3 ways to create a student-led open house
Student leadership at a school Open House? You betcha.
You’ve heard of student-led conferences, but how about a Student-Led Open House? An idea so strange it just might work.
When we partner with young adolescents, we give them voice and choice. We know that is one of the best practices of middle level education. In theory, schools and teachers engage in this throughout the school experience. But let’s face it, sometimes giving up control can feel a little intimidating. Let’s look at 3 easy ways to move towards a student-led open house
1. Students do actually lead the Open House
Just go for it. Try asking your students to run your Parent Open House (or Family Night or whatever incarnation your school selects) and see how they respond. The best way for them to understand the systems and structures at their middle school is for them to teach others — like their own families.
This takes some planning, but you can do it! Brainstorm with your students:
- what will parents need to learn tonight?
- what do they most want their families to know about the new year?
Assign students group roles and responsibilities. Set deadlines for check-ins. Divide and conquer. Boom!
2. Students serve as Open House guides
If the idea of turning over the entire open house to students is a bit of a stretch at the current moment, try letting students take a more direct leadership role with just their own parents.
In this case, let students give their families a guided tour of predetermined information. You, as the educator, may still choose to disseminate some material to the whole group, but then you can hand the reins over to your students for the rest. Float around and see how the interactions are going. Watch your students show off the school and their excitement for the new year!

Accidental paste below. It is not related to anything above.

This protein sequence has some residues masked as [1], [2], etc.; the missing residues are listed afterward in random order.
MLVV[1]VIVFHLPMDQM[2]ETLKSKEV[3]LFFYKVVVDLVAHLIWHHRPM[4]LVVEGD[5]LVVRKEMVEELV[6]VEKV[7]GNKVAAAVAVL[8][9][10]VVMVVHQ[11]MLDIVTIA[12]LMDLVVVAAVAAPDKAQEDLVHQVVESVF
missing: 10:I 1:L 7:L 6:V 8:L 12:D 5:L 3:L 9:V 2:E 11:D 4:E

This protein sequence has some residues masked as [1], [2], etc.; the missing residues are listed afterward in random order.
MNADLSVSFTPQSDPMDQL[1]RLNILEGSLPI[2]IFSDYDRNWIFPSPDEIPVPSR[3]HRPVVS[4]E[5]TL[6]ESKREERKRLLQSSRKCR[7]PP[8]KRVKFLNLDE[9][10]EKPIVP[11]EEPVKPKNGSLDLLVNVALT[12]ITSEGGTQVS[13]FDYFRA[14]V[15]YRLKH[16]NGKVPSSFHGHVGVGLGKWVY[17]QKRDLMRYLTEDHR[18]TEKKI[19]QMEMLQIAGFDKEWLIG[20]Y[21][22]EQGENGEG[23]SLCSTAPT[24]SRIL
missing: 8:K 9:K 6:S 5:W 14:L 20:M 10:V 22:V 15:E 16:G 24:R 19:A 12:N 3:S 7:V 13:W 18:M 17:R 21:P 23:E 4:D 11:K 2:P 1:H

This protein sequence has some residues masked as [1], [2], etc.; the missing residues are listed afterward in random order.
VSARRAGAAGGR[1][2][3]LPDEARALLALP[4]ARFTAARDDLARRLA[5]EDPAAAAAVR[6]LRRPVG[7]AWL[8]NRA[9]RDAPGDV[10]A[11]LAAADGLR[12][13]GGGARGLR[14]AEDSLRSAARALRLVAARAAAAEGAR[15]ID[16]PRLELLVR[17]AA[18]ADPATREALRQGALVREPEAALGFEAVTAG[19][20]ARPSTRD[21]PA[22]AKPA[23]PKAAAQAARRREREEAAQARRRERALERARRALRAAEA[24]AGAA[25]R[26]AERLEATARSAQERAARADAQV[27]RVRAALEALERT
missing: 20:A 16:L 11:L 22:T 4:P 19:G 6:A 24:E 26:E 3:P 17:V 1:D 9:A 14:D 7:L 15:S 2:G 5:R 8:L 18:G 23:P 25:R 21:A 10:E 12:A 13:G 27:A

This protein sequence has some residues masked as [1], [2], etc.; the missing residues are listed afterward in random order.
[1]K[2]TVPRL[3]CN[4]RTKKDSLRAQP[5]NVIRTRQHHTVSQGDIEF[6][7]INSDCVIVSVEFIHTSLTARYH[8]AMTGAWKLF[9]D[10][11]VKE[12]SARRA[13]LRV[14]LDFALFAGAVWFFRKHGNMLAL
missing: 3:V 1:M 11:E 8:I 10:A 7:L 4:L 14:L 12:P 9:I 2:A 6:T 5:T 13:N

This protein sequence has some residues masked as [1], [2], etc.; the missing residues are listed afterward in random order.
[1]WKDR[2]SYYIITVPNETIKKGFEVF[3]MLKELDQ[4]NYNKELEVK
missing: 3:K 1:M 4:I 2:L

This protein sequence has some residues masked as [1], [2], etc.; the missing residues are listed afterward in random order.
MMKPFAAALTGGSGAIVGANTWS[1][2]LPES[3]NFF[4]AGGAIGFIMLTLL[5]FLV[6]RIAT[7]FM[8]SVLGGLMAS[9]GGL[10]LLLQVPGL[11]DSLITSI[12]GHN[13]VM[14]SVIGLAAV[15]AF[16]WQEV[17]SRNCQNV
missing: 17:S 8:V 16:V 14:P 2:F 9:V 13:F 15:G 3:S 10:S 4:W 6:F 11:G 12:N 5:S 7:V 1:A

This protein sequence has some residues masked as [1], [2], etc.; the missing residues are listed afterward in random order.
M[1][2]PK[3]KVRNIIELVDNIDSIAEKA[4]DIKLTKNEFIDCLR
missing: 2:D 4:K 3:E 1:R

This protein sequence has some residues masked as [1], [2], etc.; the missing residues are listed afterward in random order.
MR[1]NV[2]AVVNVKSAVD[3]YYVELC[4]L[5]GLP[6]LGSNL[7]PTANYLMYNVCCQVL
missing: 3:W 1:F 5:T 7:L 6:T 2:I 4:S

3. Change begins with just one step: the Student-Led Scavenger Hunt
Engage kids and families with either a low-tech or high-tech scavenger hunt
First, the teacher has the students make the scavenger hunt for their parents. Ask them questions like, “What’s important to know about our classroom?” and “What should they be able to locate here in school?” Middle schoolers in particular will have have a blast creating the hunt.
For a high tech option, use a free app like Goose Chase
Parents can use their own personal phones or could borrow a tablet from the classroom.
When families and students arrive, assign the student and their families to a “team”. Make teams of parents, direct them to your scavenger hunt on Goose Chase, and let the hilarity and discovery ensue.
If you’re worried about wifi working (or simply fear geese) go low-tech
Students can make a similar Scavenger Hunt on paper for parents. The same questions apply, but finding the answers can involve getting parents moving around the school or classroom. Students would learn the age-old art of riddle-writing.
How’d it go?
Lastly, great teachers ask parents for feedback. While you have a captive audience of parents, be sure to get each to fill out a simple paper or electronic survey about how they wish to receive communication. You can even make sure the student gets it done for his or her parent.
Something like this is simple and effective:
Ms. Mark’s Parent Communication Survey
You’ve maximized brief contact time with families and put kids in the driver’s seat – where they belong.